- Record audio data
- Play audio data
It is quite straight forward to install the audio package,
Install Octave and Octave development package.
sudo apt-get install octave liboctave-dev
The latter is required to install Octave packages from Octave Forge.
Install the audio package from Octave Forge.
In Octave, run
We may list installed packages in Octave to verify that it is successfully installed by
pkg install -forge audio
The output should look like the following,
which shows that the audio package is version 1.1.4 and installed at
Package Name | Version | Installation directory --------------+---------+----------------------- audio *| 1.1.4 | /usr/share/octave/packages/audio-1.1.4
/usr/share/octave/packages/audio-1.1.4. The "*" next to the package name indicates that the package is loaded and ready to use.
If you run Octave as a non-root user, the Octave package will be installed under the user's home directory and can only be used by the user. By running Octave as root (i.e., using
sudo octave), we install the Octave package for everyone.
The audio package uses some external programs to play and record audio data. Sox is sufficient for playing sound. We now install Sox in Linux.
apt-get install sox
The audio package uses OSS to record audio data. Ubuntu 13.10 does not have an OSS
package. Instead, it provides an ALSA wrapper for OSS. We now install the wrapper.
apt-get install alsa-oss
To use the ALSA wrapper for OSS, we must invoke the
aosscommand. Then to run Octave, we run,
aossto invoke octave, you would encounter an error indicating that it failed to open
/dev/dspthat is supposedly created by OSS. Since we are emulating OSS using ALSA, the system does not have the device file.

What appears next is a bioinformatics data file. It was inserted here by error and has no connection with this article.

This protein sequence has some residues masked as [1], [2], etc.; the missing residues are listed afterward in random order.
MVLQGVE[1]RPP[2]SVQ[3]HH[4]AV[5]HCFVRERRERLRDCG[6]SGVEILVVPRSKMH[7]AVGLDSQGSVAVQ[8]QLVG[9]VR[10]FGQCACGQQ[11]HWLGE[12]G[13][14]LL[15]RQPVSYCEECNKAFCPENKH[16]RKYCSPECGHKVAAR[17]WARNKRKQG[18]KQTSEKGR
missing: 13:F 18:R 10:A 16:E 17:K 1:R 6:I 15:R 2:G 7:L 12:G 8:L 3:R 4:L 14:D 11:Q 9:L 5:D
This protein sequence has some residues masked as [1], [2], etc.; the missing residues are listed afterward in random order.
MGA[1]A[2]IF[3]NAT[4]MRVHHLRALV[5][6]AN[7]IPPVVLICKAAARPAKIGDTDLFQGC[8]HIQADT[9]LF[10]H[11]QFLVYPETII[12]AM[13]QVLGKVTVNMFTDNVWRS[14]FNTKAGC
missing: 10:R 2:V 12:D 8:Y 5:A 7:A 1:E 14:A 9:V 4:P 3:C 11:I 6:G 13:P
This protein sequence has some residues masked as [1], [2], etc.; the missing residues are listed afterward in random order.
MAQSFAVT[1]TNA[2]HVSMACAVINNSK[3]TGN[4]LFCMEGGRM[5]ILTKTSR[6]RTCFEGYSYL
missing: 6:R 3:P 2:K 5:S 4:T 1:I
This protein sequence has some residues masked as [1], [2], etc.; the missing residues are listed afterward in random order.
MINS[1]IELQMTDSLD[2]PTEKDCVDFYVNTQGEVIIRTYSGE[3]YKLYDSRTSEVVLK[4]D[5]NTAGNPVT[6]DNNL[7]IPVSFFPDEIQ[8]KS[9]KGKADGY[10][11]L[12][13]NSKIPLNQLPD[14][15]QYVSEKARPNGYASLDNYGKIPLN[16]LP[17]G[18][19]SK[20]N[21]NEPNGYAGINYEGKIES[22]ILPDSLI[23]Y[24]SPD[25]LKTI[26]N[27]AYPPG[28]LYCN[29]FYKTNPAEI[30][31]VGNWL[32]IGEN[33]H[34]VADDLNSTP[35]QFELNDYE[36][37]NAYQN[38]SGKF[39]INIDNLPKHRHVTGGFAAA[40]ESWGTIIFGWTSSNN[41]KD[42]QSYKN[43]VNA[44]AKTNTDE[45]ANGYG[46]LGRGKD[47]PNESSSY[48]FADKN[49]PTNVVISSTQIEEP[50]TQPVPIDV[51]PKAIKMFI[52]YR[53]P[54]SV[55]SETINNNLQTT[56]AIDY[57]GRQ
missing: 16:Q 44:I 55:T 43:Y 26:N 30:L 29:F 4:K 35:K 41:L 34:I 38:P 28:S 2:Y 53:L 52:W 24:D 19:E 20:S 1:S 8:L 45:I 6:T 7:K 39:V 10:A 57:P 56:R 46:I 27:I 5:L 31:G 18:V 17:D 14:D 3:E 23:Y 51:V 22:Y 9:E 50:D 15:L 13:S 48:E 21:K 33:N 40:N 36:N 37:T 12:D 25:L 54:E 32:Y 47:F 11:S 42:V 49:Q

Now, let us play a tone of 2 seconds at 400 Hz in Octave.
y = cos(2 * pi * 400 * (0:1/44100:2)); sound(6, 44100);
Note that the sampling rate is 44100Hz in the above.
To record and then play the recorded audio data, we may do
[y, fs, ch] = aurecord(5, 44100, 2); sound(y, fs, ch);
Finally, if you do not hear anything when you play the sound, check your virtual machine setting. It must have an appropriate
audio card. The following shows the audio card setting for the Ubuntu virtual machine running in VMware Player.
At the same time, the mixer of the Windows host should show that the virtual machine is a source as shown below. You can open the mixer by right-cliking on the "speaker" icon in the system tray, then choose "Open Volume Mixer".
If you are running VirtualBox, you will have more than one audio driver to choose from when configuring the virtual machine. My experience is that not all driver works on a particular host. You can test the driver one by one until you find one that works. When the driver works and the virtual machine is running, you should observe that Windows Mixer shows the virtual machine as a sound source similar to the figure above.